My title, and therefore in effect my brief was proposed by the editors of NAE. My response is to paraphrase George Orwell’s essay on this subject, ‘Why I Write’ (1947). It involves autobiographical accounts followed by a politics of writing – a useful model and a place to begin. Orwell cites four motivations for a writer: sheer egoism or the desire of a writer to define their own life, aesthetic enthusiasm – the pleasure of the use of words, historical impulse – the need to record the times in which he or she lives, and political purpose – the experience of the Spanish Civil War and of Burma consolidated his political motivation as a writer. In Burma Orwell understood Imperialism and in Spain his position was against totalitarianism and for democratic socialism. His direct experience of poverty, he says, made him appreciate working class life. ‘That art should have nothing to do with politics is itself a political position’. In conclusion however, he emphasises that it is not possible to understand a writer’s motives without knowledge of their early development and he re-asserts that the feeling of loneliness and of being undervalued as a child persisted as a presence in all his writing.
We live in a different historical era now, clearly-defined political causes such as the Spanish Civil War have been replaced by values which are a lot less easy to identify. We live in a time that is overdetermined, at the ‘end of History’ in which all forms and meanings are at a point of saturation. That said, I’ll examine the impact of my autobiographical motivation first. Orwell’s motivational descriptors weave in and out of this material.
I grew up in the elegant town Cheltenham Spa in the UK, architecturally an 1820 Neoclassical idyll, a dream city surrounded by hills, where Handel conducted concerts and the King and his entourage visited to taste the waters or take the cure. Gustav Holst, Bomber Harris, and Brian Jones from the Rolling Stones were all residents during different eras of the town. My grandparents were Irish servants to a retired colonel from the British Raj in India. They lived above the stables behind the colonel’s elegant Cheltenham house. On the other side, my dad’s family ran barges from Camden Lock in London back and forth to the North of England at the turn of the century. The lifestyle is visualised in Monet’s painting, Les dechargeurs de charbon,1875. Trench warfare wiped out the male population except grandad Ted. The family were evacuated to Cheltenham during the Blitz where they lived in a post-war pre-fab, a ‘little palace’, a bit like Levittown in the US. When working, Ted was a dustbin man, as we say in art jargon, a rag-picker of culture. Here are his Orwell-inflected, Cockney accented words of resistance to Imperialism: ‘Bloody rawlty, bloody rawlty got all the bloody manney and all the bloody powah’, all said while unemployed, sipping tea from his saucer, in a cheap Salvation Army suit with his pyjamas worn beneath. When I write, I recall Ted’s words.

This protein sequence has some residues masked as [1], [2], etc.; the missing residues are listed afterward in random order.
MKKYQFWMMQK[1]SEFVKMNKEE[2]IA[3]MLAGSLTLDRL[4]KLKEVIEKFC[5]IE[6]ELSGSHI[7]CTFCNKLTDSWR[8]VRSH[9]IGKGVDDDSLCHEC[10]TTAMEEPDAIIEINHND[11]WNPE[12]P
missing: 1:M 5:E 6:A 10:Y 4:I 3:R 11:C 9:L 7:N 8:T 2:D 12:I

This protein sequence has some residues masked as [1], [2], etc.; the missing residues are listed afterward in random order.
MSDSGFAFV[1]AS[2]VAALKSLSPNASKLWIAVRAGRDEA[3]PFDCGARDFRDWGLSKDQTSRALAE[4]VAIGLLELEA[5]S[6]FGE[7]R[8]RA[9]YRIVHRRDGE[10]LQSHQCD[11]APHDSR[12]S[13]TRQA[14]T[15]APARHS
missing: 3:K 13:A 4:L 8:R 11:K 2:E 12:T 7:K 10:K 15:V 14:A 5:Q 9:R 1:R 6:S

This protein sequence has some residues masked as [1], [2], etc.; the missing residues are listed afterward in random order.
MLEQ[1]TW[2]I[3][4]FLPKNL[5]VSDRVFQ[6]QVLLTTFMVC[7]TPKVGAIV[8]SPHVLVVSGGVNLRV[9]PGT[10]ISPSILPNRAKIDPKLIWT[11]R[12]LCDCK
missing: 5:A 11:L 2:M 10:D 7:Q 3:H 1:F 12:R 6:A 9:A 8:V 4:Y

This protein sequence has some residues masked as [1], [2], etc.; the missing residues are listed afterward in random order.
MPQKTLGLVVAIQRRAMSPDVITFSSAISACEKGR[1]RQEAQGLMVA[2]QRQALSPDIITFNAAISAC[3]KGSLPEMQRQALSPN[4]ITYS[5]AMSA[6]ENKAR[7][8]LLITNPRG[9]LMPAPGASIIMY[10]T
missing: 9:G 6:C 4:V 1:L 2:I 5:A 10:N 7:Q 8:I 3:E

At family gatherings, we discussed socialism and literature with my uncle who was a self- educated union organiser, whereupon I ceased my prolonged adolescent obsession with war comics and football and was inspired to read novels. At school I took the basic English exam seven times. Grammar, syntax and spelling remain an up-hill task. When I write today, I am motivated by my early fascination with literature.
So then why do I write art criticism? The act of writing greatly helps when thinking about my own artistic practice, and writing criticism in particular really helps to focus one’s thoughts on how to judge what exactly is going on in the art world. It is not my intention to provide PR for the culture industry. I write as a critically-engaged artist. I have learned from Derek Guthrie that an artist must define his or her own work. If an artist’s work is left open to multiple readings, then it is also open to multiple mis-readings. A corporate-style art school charging $50,000 a year, a burgeoning art market and an art magazine that costs ‘tuppence’ yet can endorse an artist’s practice or otherwise is bound to be a power play. Particularly when the ability to endorse derives from the quality of the magazine’s independent voice, for which an unavoidable historical precedent is the eighteenth-century academy in Paris and its relation to its public and pamphleteers, a relationship which remains in place today. Arguably, to be taken seriously an artist must be or have a committed independent wordsmith; this cannot be a con, a false validation engineered by an institution’s in-house stooge.
The NAE advised me to look at back issues of the magazine and re-assess these against my experiences as a student at the School of the Art Institute of Chicago to understand why I write. What comes across from reading is that the ‘Hairy Who’, Chicago Imagists were in a position akin to the family silver. An article comparing them to Seurat’s La Grande Jatte,1884, simply took them out and polished them a bit. James Yood and Alice Thorson reflecting on their 1985 editorship in the anthology The Essential NAE, 2011, expressed their allegiance to the dynamic of Neo-Expressionism while touching on the emergence of ‘a new group of Conceptual artists’.